photos by Liz (LS), Terry (TC), Glen (GB), Pascale & Alberto (P&A), Rick (RW), Roger (RM) at DNCB Picasa site
Twenty-five DNCBers enjoyed a gorgeous, warm and sunny Wednesday morning on spectacular Burnaby Mountain, and then a visit with David Lanks and his Ruffs at his “chicken coop” laboratory at Simon Fraser University (SFU). This was a first-time destination for me and many others, surprisingly even BC locals. Check out the photo evidence on our Picasa site at https://picasaweb.google.com/113357506005013094897.
Thirteen of us left Petra’s around 7:30 a.m. car-pooling nicely in 4 vehicles. I followed Roger since he was born and raised in Burnaby and “knows” the area well. Of course, as always, we took Roger’s short cuts and arrived at the Burnaby Mountain parking lot at 8:45 a.m., 20 minutes after everyone else. Not only did we pass every house where Roger slept during his misspent youth, but I think every car on the road passed us on the way. Anyhow, the spectacular views from the top of Burnaby Mountain made us quickly forget the dreary drive getting there. Following introductions, we walked past the Horizons Restaurant and the Japanese Totem Poles and “Flower Cranes” to another amazing view of Deep Cove and up Indian Arm. Liz got a nice shot of a Pacific Slope Flycatcher here. Roger and Tony took the Group Photo (23) here, before time-challenged Alberto & Pascale arrived.
We followed the trail through the woods, heard lots of birds singing, but didn’t see much. A Downy Woodpecker, then a beaut Red-breasted Sapsucker gave Rick and a few others a thrill. Pacific Wrens were calling around us, as was the occasional Swainson’s Thrush. Little birds were flitting in the tree tops and we identified a Junco, that became a Black-throated Gray Warbler, and the photo evidence proved it to be a Yellow-rumped Warbler (Audubon’s). That’s Casual Birding at its finest. Of course, we saw several common species such as Song and White-crowned Sparrows, Spotted Towhees and American Robins. Our “florist” Wayne identified a few Fern species as well as a number of other flora species, for the neophytes who have already forgotten their names.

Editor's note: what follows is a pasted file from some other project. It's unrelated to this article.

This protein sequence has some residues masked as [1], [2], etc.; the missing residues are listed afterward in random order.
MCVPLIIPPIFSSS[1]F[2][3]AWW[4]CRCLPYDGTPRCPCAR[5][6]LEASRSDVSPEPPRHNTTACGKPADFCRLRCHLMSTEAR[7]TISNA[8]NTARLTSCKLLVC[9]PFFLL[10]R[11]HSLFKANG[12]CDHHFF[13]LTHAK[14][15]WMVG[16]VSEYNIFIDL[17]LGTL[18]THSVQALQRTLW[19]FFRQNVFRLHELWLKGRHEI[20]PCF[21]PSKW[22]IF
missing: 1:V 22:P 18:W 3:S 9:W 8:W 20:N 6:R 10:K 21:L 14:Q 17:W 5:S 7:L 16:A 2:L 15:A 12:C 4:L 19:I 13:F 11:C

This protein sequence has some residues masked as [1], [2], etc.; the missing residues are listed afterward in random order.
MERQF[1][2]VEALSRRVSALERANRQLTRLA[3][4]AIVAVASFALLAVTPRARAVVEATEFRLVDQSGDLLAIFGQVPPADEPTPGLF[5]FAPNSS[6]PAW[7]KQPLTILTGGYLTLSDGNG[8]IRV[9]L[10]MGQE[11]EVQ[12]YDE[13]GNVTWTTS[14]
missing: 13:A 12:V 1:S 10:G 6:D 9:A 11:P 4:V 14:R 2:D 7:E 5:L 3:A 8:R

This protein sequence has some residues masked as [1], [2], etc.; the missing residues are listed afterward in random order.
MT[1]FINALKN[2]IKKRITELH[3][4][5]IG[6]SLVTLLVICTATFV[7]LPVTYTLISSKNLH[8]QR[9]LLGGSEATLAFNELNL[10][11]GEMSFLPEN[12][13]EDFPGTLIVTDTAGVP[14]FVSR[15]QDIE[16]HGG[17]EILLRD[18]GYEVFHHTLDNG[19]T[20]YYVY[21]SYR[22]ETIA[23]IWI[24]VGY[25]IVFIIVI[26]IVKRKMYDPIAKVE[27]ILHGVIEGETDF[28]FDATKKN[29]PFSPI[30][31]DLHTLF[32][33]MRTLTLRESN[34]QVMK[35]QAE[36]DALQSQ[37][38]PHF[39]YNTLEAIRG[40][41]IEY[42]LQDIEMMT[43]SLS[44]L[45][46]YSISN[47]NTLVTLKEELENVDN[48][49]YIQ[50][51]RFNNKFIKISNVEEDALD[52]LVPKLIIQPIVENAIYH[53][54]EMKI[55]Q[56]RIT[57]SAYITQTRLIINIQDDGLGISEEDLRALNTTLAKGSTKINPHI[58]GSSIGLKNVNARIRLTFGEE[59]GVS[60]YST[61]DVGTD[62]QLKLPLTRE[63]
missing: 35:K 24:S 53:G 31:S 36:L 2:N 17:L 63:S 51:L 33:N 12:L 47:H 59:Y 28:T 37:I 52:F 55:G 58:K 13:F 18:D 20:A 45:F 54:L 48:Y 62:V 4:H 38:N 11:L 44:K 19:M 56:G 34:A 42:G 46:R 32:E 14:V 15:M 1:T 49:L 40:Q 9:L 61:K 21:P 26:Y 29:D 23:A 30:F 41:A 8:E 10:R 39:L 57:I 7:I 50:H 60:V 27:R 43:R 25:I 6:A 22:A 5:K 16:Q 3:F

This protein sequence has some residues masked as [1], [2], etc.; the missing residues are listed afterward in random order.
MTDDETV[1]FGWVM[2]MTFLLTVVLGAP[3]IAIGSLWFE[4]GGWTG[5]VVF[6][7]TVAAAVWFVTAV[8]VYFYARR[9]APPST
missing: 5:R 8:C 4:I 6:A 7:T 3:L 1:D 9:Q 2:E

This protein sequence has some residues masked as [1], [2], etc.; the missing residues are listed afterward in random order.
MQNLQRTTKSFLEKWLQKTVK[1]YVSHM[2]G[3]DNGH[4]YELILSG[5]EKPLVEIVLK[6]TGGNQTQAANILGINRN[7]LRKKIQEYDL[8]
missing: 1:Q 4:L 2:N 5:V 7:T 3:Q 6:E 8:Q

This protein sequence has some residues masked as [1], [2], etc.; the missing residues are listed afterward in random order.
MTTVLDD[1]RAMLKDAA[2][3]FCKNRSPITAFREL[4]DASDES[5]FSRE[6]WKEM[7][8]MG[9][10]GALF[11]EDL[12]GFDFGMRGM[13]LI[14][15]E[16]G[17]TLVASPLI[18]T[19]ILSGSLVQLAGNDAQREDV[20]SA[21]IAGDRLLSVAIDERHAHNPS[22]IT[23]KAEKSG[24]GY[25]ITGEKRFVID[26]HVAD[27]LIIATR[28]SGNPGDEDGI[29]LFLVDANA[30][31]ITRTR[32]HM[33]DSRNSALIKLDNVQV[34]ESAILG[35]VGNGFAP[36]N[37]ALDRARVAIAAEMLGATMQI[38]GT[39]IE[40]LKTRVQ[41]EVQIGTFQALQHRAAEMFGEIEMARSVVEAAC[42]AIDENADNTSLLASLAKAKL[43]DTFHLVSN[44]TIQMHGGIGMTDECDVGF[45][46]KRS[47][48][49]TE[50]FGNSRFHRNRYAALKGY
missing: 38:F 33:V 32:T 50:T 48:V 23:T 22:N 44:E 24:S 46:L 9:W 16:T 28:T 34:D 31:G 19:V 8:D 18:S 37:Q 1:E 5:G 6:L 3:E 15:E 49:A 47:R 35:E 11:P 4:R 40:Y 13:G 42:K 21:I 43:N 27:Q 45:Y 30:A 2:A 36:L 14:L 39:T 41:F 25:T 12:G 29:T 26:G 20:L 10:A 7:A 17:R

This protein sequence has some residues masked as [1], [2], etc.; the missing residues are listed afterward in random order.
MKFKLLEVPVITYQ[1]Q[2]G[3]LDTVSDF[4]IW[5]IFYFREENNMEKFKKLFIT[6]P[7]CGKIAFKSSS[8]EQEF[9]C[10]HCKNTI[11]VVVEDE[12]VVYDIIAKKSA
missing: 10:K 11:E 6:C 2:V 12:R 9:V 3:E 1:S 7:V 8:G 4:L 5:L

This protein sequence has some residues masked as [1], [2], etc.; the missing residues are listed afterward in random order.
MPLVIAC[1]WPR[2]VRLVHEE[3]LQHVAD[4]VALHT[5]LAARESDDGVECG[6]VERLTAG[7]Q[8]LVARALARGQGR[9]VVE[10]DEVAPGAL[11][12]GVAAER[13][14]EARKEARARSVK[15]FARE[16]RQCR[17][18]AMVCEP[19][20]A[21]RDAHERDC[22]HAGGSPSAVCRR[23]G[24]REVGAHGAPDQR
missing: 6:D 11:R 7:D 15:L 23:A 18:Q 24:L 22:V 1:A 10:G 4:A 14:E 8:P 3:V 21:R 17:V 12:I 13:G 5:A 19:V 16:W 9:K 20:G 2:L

The trail ended at SFU and we wandered through the campus buildings to a former laboratory in the woods with chicken coops attached where Biologist and SFU Professor David Lank met us. David has been breeding and studying Ruffs, a migratory shorebird, for more than 30 years. He currently has about 350 birds in this outdoor facility. We wandered past the pens of female (Reeves), male and mixed-sex pens while David explained the complex genetics of Ruffs. Three genetically distinct male types (Territorial, Satellite and female Mimics) have different but evidently successful mating behaviors. Fascinating stuff, especially when a female was introduced into a flock of the three types of males. A brief explanation of David’s study is at: https://www.sfu.ca/sfunews/stories/2014/ruff-courtship-a-matter-of-genes.html. While thanking David for his enlightening tour and presentation, a Chestnut-backed Chickadee flitted in the conifer beside us.
David directed us up the hill to the Campus Eateries, where our group separated to different establishments. I along with about 10 others chose an outdoor restaurant and I had a Pabst Blue Ribbon with fish & chips. The beer was delicious, the conversation with White Rock’s Chuck & Audrey very decent, but the food was brutal. I should have foregone the beer (no way) and had a sub like the others. The walk back down to the parking lot was eventful, only because we passed through a Uni Fair of booths and displays of SFU clubs, organizations and interest groups, and I got a free Candy Floss (felt like a kid again). The drive back to Ladner with Rick & Marg (and without Roger’s guidance) took less than half the time it took to get there. Not a lot of bird species seen on this outing (blanked on the Sooty Grouse), but the views, walk, Ruff Talk, and the occasional conversation (when the ILB was not monopolizing it) were magnificent.
Next Wednesday, May 27, we will leave Petra’s at 7:30 a.m. for Maplewood Flats Conservation Area where we expect to meet in the parking lot around 8:45 a.m. Check out our DNCB Blog for directions and other reports, photos and Delta Nats info. As always, comments welcome and please advise me if you want off the List to receive these verbose missives. Cheers: Tom
Tom Bearss, President, Delta Naturalists’ Society